“I went up and spoke and he introduced me like I’m going to introduce him (at the Hornung Awards). What happened was there was this small table where the speakers were up high. We were up there six foot. When he introduced me to speak, I went up and slapped him on the back and he fell off the goddamned stage. The stage – look! – he fell on concrete. I thought he broke his neck. I was shivering. I was so scared, but he got up and thank God he handled it. If that would have been me,” Hornung shook his head.  “It was terrible. To this day I think his wife thinks I did that on purpose. I don’t think she likes me.”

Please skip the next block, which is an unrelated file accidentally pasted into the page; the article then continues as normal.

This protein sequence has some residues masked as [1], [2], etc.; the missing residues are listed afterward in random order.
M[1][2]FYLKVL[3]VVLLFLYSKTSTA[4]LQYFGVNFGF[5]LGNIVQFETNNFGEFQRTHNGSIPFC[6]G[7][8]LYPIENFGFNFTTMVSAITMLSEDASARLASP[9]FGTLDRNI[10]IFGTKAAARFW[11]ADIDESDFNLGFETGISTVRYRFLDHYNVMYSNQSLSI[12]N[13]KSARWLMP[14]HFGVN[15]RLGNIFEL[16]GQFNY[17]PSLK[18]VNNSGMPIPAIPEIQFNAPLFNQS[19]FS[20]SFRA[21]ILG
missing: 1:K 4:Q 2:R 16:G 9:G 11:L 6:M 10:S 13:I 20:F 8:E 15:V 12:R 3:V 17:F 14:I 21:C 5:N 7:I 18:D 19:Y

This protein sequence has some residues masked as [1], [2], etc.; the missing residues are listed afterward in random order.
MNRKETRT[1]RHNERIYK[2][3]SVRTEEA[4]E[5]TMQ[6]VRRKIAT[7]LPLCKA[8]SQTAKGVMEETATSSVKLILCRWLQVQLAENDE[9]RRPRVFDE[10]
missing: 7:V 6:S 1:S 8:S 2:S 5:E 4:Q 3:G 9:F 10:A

(Mrs. Ditka: Consider that a public apology from Hornung, who also apologized profusely from the stage that night.)

“Mike is just a hell of a guy,” said Hornung. “He really is. I just love him. I respect him.”

Known as Iron Mike for obvious reasons, the ESPN analyst – who has a line of wines that include one called Kick Ass Red – was more than kind to The Voice-Tribune, not to mention he’s funny enough to give Will Ferrell a run for his money. Oh wait. He already did.

About Iron Mike

Mike Ditka.

Mike Ditka.

Born Oct. 18, 1939 in Carnegie, Pennsylvania.

He is married to Diana and has four children: Mike, Mark, Megan and Matthew.

First Tight End to be inducted in to the Hall of Fame.

Golf is his favorite hobby, which he plays to a six handicap.

Second and only other person to win the Super Bowl as a player, assistant coach and head coach.

Inducted into the  Pro Football Hall of Fame on July 30, 1988.